A Tsawwassen disability advocate has settled an accessibility complaint against Pat Quinn’s Restaurant & Bar.
Vince Miele, who uses a wheelchair and has been a long-time advocate for people with disabilities, launched the human rights accessibility complaint last year.
The complaint stemmed from an incident where Miele made a reservation for four, informing the restaurant that one in the party uses a wheelchair. However, when he arrived, he found his friends had been seated at a table in the lower area of the restaurant where he was unable to independently join them due to three stairs. A server offered to assist him, but that was not feasible.
Miele alleged the incident attracted undue attention and was an “incredibly embarrassing experience.”
He alleged the restaurant’s subsequent response and remedial actions were not satisfactory. The restaurant made an application to dismiss the complaint that was denied by the Human Right Tribunal.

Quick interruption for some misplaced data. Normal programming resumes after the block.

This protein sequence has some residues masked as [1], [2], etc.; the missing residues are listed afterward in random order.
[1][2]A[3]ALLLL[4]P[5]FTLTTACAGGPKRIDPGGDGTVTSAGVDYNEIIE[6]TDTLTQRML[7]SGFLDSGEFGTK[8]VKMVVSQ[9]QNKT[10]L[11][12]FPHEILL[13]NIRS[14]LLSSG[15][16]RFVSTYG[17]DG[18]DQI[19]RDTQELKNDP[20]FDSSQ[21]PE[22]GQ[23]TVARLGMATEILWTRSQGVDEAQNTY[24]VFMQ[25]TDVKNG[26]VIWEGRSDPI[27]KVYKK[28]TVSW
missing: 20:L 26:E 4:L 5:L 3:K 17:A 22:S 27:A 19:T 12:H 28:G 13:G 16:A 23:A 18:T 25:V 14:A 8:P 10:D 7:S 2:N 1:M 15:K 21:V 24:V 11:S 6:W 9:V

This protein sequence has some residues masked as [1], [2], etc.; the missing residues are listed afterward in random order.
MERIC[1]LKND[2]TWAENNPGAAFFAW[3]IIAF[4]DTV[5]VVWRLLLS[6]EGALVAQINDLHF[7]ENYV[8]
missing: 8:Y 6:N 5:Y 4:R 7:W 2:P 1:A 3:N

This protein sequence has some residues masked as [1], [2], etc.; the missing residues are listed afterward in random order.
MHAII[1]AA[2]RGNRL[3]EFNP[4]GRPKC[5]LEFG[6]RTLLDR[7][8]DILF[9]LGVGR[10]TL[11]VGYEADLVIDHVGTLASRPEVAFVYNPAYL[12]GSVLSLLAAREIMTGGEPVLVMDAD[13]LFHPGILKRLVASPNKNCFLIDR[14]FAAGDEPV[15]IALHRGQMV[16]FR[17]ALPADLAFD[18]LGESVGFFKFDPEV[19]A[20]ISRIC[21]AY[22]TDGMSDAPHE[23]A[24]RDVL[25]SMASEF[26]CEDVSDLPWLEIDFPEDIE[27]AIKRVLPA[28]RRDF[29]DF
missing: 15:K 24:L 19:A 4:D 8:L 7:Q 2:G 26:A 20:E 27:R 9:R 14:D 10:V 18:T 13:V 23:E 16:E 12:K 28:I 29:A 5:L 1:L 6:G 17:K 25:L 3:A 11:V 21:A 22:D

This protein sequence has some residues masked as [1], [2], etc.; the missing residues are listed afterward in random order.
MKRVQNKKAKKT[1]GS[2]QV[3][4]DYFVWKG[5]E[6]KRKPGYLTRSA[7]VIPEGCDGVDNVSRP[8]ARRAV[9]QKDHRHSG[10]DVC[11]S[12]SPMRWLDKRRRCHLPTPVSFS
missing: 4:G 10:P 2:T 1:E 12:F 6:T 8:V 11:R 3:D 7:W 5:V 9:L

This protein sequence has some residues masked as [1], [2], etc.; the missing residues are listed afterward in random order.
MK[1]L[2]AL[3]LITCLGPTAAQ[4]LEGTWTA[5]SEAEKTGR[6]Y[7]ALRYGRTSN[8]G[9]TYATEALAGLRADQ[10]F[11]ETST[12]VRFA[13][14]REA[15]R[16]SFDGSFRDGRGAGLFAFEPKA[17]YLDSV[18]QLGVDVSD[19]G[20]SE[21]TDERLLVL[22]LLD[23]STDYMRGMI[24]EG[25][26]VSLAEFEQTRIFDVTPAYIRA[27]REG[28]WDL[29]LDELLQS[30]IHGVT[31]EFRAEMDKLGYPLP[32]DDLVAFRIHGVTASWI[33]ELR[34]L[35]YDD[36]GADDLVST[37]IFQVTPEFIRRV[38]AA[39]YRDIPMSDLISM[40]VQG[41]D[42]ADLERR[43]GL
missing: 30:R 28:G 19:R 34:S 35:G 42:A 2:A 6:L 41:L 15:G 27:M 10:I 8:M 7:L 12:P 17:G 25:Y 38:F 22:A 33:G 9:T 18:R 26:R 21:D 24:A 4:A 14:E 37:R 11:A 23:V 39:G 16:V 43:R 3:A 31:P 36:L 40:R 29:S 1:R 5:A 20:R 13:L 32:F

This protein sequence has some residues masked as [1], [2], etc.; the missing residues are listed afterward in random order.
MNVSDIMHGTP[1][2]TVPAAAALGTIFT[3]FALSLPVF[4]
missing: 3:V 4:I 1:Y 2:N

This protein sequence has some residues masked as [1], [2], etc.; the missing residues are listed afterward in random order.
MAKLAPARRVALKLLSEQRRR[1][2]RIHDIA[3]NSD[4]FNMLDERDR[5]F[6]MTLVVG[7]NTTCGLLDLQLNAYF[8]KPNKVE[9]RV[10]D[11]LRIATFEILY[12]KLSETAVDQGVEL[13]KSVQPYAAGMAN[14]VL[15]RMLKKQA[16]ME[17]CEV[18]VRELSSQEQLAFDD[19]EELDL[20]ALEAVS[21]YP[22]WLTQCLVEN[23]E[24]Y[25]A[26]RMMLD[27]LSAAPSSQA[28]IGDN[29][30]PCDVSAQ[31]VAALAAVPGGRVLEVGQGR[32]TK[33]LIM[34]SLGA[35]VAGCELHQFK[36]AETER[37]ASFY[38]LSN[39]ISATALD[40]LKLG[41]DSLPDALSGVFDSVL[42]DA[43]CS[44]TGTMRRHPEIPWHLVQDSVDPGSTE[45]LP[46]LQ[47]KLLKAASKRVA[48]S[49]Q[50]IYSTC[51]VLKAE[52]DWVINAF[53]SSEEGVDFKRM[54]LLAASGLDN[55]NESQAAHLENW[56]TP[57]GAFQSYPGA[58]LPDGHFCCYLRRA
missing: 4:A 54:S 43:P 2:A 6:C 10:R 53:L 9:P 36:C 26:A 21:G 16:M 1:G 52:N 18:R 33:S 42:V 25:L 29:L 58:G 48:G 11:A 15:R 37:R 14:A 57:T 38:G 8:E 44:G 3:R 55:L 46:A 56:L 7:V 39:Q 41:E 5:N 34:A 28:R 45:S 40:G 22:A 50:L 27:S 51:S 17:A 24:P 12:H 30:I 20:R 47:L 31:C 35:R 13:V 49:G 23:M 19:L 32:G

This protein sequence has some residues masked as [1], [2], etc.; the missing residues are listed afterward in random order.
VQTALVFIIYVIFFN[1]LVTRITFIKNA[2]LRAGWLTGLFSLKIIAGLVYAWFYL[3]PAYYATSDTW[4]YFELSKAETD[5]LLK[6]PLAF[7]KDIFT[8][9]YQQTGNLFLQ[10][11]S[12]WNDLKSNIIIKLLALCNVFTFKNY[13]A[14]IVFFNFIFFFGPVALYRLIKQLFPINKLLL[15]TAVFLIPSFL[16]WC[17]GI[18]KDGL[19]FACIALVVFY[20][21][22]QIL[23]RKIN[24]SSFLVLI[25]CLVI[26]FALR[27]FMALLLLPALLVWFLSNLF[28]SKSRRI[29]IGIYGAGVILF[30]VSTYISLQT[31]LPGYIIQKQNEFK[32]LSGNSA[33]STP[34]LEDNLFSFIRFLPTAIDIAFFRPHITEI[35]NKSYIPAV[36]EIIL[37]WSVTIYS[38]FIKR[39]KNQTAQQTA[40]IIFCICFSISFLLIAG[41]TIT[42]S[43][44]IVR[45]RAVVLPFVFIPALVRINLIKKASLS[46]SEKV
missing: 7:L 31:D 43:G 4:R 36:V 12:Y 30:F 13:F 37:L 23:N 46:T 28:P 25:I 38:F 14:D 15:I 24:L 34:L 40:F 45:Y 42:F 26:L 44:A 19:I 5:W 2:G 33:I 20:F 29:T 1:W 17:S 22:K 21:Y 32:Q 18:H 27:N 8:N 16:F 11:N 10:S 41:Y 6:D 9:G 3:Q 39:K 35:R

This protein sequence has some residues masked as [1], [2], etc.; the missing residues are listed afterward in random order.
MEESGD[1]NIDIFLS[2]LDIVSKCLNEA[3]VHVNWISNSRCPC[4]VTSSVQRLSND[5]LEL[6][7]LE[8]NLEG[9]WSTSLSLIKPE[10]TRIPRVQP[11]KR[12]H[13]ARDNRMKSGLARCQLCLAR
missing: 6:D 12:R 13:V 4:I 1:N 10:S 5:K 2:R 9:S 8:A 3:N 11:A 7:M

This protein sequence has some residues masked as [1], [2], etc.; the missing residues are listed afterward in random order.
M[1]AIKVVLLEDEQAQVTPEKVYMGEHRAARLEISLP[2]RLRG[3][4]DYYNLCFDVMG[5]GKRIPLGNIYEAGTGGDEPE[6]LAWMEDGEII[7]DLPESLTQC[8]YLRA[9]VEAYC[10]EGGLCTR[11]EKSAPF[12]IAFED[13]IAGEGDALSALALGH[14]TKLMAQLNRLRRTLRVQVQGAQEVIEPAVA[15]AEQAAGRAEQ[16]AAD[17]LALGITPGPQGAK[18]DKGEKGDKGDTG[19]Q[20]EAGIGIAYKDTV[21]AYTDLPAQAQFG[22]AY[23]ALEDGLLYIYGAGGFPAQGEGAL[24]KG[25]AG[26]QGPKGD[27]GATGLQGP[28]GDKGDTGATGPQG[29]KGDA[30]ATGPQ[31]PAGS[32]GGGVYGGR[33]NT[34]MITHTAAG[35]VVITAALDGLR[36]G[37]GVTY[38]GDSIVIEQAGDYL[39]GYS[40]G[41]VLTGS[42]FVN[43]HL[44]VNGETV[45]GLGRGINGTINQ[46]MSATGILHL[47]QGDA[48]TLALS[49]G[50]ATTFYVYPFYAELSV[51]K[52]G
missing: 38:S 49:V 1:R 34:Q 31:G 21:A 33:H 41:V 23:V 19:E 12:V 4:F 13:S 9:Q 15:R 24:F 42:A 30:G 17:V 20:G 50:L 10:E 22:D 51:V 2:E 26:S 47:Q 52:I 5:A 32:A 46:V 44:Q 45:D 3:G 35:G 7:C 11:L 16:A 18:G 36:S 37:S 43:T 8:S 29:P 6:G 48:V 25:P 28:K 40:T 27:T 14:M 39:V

In its decision, the tribunal noted: “For many people with mobility-related disabilities, the physical environment is what excludes them from full and equitable participation in public life.
“They are the one of very few groups of people protected by human rights legislation who could be excluded, by design, from a public space because of their protected characteristic. This is important context for understanding whether Mr. Miele has any prospect of proving the barrier itself creates an adverse impact on him, and in particular why a barrier that may seem benign to a person without disabilities is not experienced as such by a group which has long faced exclusion from public spaces.”
Both parties recently agreed to the following joint statement pursuant to the settlement that was reached: “We are pleased to announce that the complaint has been settled. The parties are delighted that a change to the configuration of the restaurant will result in permanent, independent access to every level of the restaurant.”